Apr 20, 2011, 1:03 PM
1) When to apply is a personal decision. Writers routinely apply and get accepted to MFA programs as graduating undergrads. Whether you'd benefit from going straight to grad school is something you need to determine on your own.
Re: [mgaby22] Choosing an MFA Program (2012)
2) As a UMASS undergrad, I'd say you're less likely to get into the UMASS MFA program than a similarly qualified writer from a different institution. Generally speaking, grad programs shy away from taking their own undergrads.
3) You state three wants: 1) Writing time 2) A degree 3) Work experience. Which of those is most important to you? Why do you feel you need to go to graduate school to get things 1 and 2? You do know you can get these things without going to graduate school, right?
4) Your "chances" of getting into a funded program are slim. Very slim. Think about acceptance rates in the range of 1 to .5 percent or less.
5) Funding? Do some research. The info is out there.
6) Reputation? A well regarded program may attract a number of really strong writers, and that's good, but if you're asking whether a program's reputation is going to help you land a job, it won't.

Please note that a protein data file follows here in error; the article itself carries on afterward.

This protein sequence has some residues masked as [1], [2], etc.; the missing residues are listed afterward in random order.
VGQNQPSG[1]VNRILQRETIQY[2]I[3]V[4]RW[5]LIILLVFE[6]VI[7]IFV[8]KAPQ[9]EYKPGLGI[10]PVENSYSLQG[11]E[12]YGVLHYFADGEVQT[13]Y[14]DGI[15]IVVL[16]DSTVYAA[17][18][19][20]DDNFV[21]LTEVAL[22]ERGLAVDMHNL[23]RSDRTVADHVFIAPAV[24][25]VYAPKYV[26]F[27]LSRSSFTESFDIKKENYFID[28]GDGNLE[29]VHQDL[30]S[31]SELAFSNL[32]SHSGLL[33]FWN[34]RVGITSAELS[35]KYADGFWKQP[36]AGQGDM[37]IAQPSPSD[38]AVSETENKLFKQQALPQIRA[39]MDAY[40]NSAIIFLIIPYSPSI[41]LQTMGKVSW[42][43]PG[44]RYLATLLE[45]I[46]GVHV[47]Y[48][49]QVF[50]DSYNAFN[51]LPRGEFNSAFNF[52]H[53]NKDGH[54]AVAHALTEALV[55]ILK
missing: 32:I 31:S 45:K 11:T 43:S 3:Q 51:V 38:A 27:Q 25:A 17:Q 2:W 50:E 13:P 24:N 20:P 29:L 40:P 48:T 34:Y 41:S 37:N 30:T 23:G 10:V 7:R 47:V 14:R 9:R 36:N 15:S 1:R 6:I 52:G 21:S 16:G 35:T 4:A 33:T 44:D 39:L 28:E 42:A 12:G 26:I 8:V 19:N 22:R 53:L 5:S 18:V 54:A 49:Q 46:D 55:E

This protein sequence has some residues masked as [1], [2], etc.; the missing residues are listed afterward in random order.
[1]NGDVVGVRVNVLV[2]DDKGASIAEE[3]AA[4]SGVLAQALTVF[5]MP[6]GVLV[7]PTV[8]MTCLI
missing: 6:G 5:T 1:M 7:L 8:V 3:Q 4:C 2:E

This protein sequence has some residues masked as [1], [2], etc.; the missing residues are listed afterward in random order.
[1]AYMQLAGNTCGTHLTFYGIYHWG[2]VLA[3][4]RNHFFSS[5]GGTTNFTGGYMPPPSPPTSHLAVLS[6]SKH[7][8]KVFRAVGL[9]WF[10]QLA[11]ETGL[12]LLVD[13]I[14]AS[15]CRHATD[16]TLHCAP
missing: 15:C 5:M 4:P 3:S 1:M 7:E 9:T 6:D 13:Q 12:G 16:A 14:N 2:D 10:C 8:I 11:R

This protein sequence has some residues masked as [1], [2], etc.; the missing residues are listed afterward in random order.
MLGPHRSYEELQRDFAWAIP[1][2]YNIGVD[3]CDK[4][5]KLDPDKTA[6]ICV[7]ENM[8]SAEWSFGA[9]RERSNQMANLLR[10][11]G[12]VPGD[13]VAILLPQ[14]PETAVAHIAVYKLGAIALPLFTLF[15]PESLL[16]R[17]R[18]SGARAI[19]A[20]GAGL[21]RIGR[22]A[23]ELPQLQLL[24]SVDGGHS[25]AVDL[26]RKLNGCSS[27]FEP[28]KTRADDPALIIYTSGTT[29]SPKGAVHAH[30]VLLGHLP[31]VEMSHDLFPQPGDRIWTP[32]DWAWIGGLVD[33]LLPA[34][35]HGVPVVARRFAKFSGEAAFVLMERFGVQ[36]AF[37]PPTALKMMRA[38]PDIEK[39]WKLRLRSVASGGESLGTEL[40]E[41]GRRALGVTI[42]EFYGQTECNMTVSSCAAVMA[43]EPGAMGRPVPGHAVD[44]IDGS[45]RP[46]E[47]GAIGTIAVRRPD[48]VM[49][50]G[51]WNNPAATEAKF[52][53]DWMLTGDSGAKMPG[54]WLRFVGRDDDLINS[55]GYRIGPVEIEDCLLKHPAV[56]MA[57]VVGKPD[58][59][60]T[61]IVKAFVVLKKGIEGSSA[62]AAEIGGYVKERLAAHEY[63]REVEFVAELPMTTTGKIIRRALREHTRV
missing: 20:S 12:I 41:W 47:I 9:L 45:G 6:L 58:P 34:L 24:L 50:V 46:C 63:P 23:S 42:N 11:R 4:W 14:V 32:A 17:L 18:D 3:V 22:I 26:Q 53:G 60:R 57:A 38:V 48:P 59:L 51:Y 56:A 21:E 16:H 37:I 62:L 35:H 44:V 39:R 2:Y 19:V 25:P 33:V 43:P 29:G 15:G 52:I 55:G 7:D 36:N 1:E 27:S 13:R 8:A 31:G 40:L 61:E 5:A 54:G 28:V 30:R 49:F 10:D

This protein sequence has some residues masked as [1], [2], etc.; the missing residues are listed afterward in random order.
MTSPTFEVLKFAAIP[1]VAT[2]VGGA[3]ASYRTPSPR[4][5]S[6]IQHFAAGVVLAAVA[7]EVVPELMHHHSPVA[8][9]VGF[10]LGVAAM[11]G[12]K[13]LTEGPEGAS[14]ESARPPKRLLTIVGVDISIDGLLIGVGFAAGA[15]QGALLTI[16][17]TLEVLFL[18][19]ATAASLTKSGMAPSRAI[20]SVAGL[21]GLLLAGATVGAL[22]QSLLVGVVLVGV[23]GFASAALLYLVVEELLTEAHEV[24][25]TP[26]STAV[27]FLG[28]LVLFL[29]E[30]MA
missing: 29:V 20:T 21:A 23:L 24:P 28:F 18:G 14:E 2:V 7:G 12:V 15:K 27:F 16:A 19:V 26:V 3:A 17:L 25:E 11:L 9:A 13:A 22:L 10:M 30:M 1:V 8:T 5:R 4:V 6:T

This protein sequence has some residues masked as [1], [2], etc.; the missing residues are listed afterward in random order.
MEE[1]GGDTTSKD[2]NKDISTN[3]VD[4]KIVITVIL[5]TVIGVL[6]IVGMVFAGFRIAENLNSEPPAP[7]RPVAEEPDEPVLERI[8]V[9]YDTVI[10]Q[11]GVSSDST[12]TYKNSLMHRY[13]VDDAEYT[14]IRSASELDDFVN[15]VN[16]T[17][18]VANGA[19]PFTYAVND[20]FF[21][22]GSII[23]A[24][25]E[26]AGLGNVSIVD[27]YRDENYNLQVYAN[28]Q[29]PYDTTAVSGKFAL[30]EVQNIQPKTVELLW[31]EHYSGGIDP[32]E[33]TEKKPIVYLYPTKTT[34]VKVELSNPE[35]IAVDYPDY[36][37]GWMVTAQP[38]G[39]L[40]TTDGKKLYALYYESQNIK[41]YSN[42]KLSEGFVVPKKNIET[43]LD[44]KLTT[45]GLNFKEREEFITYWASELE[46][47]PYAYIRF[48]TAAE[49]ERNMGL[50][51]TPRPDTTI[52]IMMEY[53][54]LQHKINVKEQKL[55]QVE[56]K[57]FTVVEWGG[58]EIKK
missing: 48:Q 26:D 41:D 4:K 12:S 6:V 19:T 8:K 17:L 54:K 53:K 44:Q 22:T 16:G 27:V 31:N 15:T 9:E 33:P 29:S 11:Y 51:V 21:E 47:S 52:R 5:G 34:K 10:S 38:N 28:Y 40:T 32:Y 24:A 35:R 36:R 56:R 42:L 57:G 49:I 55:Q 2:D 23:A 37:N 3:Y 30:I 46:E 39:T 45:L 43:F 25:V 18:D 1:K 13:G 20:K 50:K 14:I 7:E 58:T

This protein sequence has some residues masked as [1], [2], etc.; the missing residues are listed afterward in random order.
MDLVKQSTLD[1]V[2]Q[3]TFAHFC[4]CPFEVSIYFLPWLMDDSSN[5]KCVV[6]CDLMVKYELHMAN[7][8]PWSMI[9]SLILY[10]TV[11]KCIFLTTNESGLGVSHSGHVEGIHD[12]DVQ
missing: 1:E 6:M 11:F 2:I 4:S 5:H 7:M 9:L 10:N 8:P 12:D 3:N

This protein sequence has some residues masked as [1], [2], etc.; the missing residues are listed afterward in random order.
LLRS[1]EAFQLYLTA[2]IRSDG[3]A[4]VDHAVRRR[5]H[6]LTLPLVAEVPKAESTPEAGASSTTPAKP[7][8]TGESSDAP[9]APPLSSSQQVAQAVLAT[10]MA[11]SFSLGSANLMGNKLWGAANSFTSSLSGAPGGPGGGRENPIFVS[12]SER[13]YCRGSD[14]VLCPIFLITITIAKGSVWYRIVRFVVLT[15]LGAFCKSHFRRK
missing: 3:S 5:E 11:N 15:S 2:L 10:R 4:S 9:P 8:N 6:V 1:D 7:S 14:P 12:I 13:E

7) Diversity? Of what? The department? The college? The town?
8) Location? Figure out where you feel you can live and narrow your choices from there.
9. Electives? Depends on the program. This information is readily available on program web sites. What non-writing courses do you want to take and why?
10) Campus feel? What's more important to you, developing as a writer or playing frisbee on the quad?
11) Just going into publishing? As what? A writer of fiction? A journalist? An editor? Ad sales? What's your end game? "Going into publishing" is not the same as writing fiction and poetry.
(This post was edited by bighark on Apr 20, 2011, 1:03 PM)